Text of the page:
Now that the world’s economic outlook appears less gloomy than in months past, Black Enterprise wants to make sure you participate in the recovery. To do so, we talked to some of the smartest people we know, asking these “all-starâ€ experts: “What’s the best advice you’re offering friends, family, and clients now?â€ The result is a collection of timely tips to guide you in making financial decisions.
Rebalance your portfolio while sticking with your long-term investing plan.
Rebalancing means that sometimes you will be doing things that are counterintuitive but that will work to your advantage in the long run. Rebalancing forces you to sell things when they’re high and buy when they’re low. That sounds easy to do, but emotionally it’s hard. Most investors operate on a very short-term emotional basis, which is a recipe for disaster. That’s why a lot of 401(k) plans offer the option of automatic rebalancing. That’s something I’d take advantage of.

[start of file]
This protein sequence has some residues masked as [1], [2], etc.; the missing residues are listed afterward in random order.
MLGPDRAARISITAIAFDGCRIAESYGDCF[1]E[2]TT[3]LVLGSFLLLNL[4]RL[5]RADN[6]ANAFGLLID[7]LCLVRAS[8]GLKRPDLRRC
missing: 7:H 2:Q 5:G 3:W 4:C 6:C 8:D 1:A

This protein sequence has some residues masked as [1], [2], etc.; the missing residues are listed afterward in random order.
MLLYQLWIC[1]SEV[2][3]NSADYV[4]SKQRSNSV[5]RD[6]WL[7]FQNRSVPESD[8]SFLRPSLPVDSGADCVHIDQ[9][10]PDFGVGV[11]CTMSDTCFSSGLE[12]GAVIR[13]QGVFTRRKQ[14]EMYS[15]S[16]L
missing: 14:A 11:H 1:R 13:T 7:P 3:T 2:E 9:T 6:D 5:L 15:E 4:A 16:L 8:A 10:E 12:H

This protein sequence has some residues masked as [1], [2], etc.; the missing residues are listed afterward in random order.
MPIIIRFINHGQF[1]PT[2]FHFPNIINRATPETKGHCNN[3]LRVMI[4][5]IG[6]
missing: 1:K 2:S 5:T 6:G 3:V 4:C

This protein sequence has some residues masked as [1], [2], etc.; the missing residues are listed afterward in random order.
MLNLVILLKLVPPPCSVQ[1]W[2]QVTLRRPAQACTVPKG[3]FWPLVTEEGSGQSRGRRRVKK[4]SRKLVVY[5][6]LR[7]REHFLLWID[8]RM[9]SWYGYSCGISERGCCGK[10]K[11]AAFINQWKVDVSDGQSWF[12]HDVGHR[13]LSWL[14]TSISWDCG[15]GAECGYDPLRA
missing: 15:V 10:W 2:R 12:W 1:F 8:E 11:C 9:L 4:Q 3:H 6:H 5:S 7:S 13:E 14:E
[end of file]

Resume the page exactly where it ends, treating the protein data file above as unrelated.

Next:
It’s important to have a mix that’s appropriate for your age, your risk tolerance, or how much you’re willing to lose. For example, a thirty-something may want to be 80% in stocks. But somebody near retirement may want to be 40% in stocks. Bonds tend not to go up and down in value as much. They’ve done much better than stocks during this downturn. Also, invest consistently. The worst thing you can do is not contribute to your 401(k) because the market has gone down. If you can’t sleep at night, instead of reducing your contributions, put them in a money market fund for a period of time.
REAL ESTATE TIP
Don’t rush to buy or sell because of housing market price projections. Do it when the time is right for you.
What I see a lot of these days are people worked up and anxious about market timing. Buyers are frantically trying to get in while prices are low–and in time to get the [up to] $8,000 first-time home buyer’s tax credit [which expires Dec. 1, 2009]. Would-be sellers are trying to figure out whether they can afford to sell and when they should list to get top dollar.